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Legislation to negate state school board decision would send medical marijuana money to some charter schools

Legislation to negate state school board decision would send medical marijuana money to some charter schools

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Legislation intended to effectively negate a state school board decision would create a new structure for charter schools, including a “building fund” financed by the existing medical marijuana tax.

“This is an issue that was dropped in our laps,” said Rep. Kyle Hilbert, R-Bristow, as he introduced a substitute to Senate Bill 229 in the House Common Education Committee on Tuesday morning.

“It was not a topic most of us were planning on addressing before session started. But issues pop up in this building, and we do our best to address them,” Hilbert said.

The new legislation was triggered by the State Board of Education’s 4-3 vote last week to settle a long-standing lawsuit with a charter school organization in such a way as to make tens of millions of dollars in local school taxes available to charter schools.

Superintendent Joy Hofmeister and the board’s attorney warned that the settlement likely violates state law.

Charter schools are public schools that operate under a different set of rules and that have not generally had access to public schools’ constitutional building fund millages.

Hilbert’s proposal says charter schools could not receive a portion of those funds but would establish a separate fund for brick-and-mortar charters. It also would set up each charter school as a “local education agency” whose enrollment and attendance would not be counted with its traditional school district.

Finally, the bill effectively would exclude virtual charter schools from receiving building funds.

“I have a hard time being convinced (that virtual schools) should get building fund money,” Hilbert said.

In essence, his legislation is beginning the process more than two months late. The bill’s title and enacting clause were removed Tuesday, meaning Hilbert expects considerable work on it before a final version is hammered out.

SB 229 passed out of the committee 14-0 and is now eligible to be heard on the House floor.

Also Tuesday:

Another committee substitute, this one to SB 6, would make it easier to charge someone with accessory to murder.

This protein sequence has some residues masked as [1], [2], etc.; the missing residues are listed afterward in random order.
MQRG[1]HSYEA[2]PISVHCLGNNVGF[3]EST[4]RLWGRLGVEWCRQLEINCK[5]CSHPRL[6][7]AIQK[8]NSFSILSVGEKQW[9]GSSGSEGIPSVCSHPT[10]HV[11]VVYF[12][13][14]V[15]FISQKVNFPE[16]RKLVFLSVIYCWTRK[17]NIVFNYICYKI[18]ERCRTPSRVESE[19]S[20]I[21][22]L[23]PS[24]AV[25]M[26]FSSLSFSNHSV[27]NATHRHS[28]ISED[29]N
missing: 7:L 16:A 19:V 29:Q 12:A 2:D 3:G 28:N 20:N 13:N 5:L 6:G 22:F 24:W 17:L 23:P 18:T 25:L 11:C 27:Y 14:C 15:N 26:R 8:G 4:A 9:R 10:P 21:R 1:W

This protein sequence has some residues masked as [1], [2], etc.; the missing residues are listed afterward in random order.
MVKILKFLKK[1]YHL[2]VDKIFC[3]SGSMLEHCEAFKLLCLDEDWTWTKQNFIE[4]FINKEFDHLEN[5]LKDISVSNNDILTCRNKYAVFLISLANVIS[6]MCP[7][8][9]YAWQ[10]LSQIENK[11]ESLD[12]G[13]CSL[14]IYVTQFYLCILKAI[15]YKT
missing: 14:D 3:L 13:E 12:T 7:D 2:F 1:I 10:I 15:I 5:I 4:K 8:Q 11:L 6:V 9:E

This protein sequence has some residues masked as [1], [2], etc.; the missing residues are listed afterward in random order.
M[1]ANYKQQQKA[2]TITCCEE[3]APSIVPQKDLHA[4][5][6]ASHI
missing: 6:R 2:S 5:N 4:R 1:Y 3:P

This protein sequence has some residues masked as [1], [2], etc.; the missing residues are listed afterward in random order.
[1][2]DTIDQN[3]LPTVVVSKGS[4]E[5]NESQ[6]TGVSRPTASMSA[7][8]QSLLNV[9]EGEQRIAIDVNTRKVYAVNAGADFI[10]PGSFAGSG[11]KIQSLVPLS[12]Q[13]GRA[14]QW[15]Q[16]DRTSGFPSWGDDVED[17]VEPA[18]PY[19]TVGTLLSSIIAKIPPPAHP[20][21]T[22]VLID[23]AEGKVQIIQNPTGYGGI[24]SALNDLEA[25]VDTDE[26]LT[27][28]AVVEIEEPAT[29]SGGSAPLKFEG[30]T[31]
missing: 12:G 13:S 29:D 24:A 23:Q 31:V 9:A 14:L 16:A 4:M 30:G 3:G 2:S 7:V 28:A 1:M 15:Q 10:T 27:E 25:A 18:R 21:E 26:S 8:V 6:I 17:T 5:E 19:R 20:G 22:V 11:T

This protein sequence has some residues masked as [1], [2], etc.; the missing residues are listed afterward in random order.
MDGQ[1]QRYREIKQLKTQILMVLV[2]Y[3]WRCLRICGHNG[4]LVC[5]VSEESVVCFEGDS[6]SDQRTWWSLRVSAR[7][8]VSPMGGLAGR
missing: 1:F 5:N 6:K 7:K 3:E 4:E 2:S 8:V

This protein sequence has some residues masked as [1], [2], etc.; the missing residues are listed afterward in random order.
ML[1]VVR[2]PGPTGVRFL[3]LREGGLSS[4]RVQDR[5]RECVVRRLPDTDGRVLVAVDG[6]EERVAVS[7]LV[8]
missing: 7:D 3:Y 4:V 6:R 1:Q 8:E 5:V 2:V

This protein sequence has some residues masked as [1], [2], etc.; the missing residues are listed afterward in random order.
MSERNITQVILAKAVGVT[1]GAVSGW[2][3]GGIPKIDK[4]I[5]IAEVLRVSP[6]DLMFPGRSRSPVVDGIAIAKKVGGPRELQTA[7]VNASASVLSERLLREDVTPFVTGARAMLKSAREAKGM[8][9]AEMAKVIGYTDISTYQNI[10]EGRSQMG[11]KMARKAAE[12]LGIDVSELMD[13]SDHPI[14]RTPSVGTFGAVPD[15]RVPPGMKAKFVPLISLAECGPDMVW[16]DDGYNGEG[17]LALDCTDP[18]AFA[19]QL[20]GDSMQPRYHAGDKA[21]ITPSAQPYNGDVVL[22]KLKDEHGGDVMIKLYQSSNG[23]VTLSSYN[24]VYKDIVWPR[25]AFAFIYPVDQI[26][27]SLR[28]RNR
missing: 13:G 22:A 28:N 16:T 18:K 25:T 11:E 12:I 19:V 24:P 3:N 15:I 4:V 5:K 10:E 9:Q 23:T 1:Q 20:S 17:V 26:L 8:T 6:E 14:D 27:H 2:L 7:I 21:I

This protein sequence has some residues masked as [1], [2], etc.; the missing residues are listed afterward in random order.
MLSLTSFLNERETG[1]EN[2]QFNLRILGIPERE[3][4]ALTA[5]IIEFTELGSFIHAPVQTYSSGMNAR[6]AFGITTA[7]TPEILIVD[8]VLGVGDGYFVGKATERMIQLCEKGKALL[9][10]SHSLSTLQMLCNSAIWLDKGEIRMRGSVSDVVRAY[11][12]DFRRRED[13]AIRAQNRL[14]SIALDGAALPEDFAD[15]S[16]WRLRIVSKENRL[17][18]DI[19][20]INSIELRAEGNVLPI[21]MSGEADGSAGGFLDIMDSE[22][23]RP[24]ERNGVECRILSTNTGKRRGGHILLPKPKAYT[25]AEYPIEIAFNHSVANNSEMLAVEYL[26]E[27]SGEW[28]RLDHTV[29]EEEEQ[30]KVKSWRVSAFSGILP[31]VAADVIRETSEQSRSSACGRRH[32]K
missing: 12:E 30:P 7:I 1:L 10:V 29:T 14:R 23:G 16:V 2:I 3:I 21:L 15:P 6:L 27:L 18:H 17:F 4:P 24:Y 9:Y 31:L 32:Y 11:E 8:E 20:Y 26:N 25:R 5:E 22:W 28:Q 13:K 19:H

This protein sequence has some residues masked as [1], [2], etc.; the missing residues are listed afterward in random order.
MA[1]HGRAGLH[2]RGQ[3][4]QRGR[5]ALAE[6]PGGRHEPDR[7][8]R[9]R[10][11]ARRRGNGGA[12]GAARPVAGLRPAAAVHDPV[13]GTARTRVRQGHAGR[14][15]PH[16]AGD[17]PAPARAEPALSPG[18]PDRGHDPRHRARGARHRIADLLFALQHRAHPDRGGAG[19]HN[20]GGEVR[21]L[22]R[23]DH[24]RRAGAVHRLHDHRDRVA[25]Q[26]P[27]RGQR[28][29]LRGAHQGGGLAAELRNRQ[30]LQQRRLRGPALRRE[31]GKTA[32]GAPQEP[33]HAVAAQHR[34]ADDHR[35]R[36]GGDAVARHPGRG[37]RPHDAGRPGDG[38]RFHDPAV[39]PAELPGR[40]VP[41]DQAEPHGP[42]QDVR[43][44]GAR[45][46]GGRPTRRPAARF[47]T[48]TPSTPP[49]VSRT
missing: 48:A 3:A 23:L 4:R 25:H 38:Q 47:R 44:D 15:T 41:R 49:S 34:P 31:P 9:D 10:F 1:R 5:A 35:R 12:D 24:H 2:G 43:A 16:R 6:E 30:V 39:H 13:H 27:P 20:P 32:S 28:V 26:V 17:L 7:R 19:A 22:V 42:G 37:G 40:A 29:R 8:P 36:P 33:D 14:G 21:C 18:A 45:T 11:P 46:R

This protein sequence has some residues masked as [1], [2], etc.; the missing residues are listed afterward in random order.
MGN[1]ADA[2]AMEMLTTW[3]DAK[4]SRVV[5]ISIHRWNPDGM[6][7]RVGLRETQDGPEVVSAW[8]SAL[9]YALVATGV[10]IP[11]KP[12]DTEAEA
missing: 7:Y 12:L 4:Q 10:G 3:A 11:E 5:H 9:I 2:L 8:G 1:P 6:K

The new law would be named for the late Tulsa Police Department Sgt. Craig Johnson and apparently was prompted by his slaying during a traffic stop last year.

Rep. Ross Ford, R-Broken Arrow, a former TPD officer, presented the new language and said it was requested by Tulsa County District Attorney Steve Kunzweiler.

SB 6 passed the House Public Safety Committee 6-3.

The Public Safety Committee passed two other measures of note, SB 441 and SB 732.

SB 441, by Sen. Nathan Dahm, R-Broken Arrow, would ban the use of cameras for monitoring traffic violations such as running stop lights.

SB 732, also by Dahm, would ban local ordinances related to guns and ammunition and would allow individuals “aggrieved” by such ordinances to receive compensation.

The House Elections and Ethics Committee voted to require earlier submission of applications for mail-in absentee ballots and to allow spouses to return mail-in ballots. It also advanced legislation authorizing the state to join a multistate voter registration database.

State Election Board Secretary Paul Ziriax said the database would make identifying both potential voters and ineligible voters easier.

Related video: Oklahoma education board votes to equalize funding to settle charter lawsuit

State Department of Education votes Thursday, March 25; superintendent says 'Based on legal advice, this violates Oklahoma statute, Oklahoma constitution, and the oath that swore to uphold when I took office'

Epic Charter Schools: A Tulsa World investigation


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